The Charles Bronfman Institute for Personalized Medicine

Why BioMe?

The cumulative pace of disease-gene discovery has accelerated by thousands and thousands of genes over the last 35 years. Although the human genetics community has identified only a modest fraction of the large number of genes thought to play a role in common diseases, there are ever-increasing reports describing the involvement of specific genes and their genetic variants for hundreds of diseases. Consensus in the scientific and medical world holds that there are major issues to be addressed prior to transferring new genetic discoveries to the health care system. These issues range from the essential step of validating initial findings in other populations, to the understanding of the genetic effect in relation to disease manifestations. Other issues such as environment, the cost implications of genetic testing in relation to benefits that could be obtained by the institution of disease prevention measures, and the establishment of appropriate guidelines to inform health ministries, health care workers, patients and their relatives also need to be addressed.

Thus, BioMe has focused its attention on enabling researchers understand the role of genes and environment in the health of individuals and populations. Your help is needed to discover better treatments. The donation of samples from many thousands of individuals, like yourself, is essential to helping unravel the complexity of diseases and move away from a one-size-fits-all and “trial and error” approach to diagnosis, treatment, and medication. The number of BioBanks at major medical institutions is likely to grow to hundreds of large-scale operations in the next decade with tens of millions of samples from around the globe. These BioBanks will enable essential, groundbreaking studies to unravel the complex genetic and environmental interactions responsible for most common diseases, providing huge and unprecedented health benefits for entire societies by moving from empiric medical practice to personalized medical practice. For example, personalized medicine will enable the international research community to deliver more effective health care strategies aimed at disease prevention, and at tailoring medicines and other treatment regimens to individuals, families and communities.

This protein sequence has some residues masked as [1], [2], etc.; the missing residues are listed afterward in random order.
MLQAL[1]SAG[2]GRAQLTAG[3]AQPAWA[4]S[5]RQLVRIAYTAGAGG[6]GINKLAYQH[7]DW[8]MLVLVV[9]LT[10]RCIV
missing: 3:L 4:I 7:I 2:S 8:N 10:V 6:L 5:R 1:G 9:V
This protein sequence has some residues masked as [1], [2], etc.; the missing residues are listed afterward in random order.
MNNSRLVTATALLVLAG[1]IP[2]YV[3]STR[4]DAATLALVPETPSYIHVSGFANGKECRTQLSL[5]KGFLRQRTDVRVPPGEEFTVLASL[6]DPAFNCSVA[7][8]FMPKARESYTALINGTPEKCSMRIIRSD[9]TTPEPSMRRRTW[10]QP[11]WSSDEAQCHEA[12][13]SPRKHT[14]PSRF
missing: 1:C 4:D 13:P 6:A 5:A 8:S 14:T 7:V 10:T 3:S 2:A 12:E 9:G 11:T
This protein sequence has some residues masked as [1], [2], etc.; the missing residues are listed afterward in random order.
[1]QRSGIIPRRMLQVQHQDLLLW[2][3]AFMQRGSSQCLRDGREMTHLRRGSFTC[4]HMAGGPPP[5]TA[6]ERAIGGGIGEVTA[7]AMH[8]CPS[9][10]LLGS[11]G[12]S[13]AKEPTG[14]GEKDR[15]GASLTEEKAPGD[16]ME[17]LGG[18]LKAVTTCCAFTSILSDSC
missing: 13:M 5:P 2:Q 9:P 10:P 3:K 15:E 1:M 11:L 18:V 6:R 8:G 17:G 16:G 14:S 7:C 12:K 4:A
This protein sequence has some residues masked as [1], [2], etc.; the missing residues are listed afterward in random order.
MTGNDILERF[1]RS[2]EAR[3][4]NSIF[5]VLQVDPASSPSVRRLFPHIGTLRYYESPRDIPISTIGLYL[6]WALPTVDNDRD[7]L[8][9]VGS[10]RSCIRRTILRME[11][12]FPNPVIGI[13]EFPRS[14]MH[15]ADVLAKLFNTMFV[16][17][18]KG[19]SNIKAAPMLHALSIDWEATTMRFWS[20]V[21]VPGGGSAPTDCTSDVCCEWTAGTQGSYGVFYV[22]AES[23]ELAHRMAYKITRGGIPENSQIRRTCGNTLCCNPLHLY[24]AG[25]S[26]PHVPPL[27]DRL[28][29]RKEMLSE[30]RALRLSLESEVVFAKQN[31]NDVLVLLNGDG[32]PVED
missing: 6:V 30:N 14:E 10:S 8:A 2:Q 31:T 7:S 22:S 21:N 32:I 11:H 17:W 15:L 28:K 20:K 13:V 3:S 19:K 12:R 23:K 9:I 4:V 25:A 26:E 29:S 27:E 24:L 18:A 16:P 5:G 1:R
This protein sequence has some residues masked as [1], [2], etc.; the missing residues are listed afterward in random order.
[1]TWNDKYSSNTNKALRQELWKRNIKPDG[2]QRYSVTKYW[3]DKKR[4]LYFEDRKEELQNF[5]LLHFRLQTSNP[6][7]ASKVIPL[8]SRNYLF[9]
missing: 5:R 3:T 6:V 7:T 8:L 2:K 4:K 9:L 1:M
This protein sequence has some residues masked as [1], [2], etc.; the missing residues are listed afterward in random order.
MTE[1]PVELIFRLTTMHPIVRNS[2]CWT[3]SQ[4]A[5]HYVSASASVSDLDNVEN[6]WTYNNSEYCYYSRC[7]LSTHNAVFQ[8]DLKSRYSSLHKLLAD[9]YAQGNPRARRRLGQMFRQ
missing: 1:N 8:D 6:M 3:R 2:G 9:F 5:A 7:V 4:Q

A Biobank as Unique as Its Participants

Our biobank is as unique as its many participants and includes these features:

  • Electronic Medical Records– enabled linkage for designing studies involving longitudinal follow-up
  • Highly interactive participant model
  • Enterprise data warehouse
  • Strong IT Department support
  • High-performance computing (Minerva)
  • Big data capabilities
  • Data and analysis for discovery projects under the sponsorship of global genomics consortia/networks
  • Supports research projects by local Mount Sinai faculty and external investigators
  • More than 260 manuscripts published by faculty at The Institute for Personalized Medicine since 2012 

Federally Verified, High-Quality Standards

The BioMe biorepository is one of the only 4 biorepositories in New York State accredited by the College of American Pathologists (CAP) Biorepository Accreditation Program (BAP) and is one of only six biorepositories in the tri-state area to achieve this prestigious recognition since 2013. BioMe is among the less than 1 percent of domestic biorepositories that are accredited by CAP. The organization’s Biorepository Accreditation Program (BAP) is recognized by the U.S. federal government. While there is no federal mandate for biorepository accreditation, patient donors and collaborators can recognize and trust our validated, high-quality standards and practices.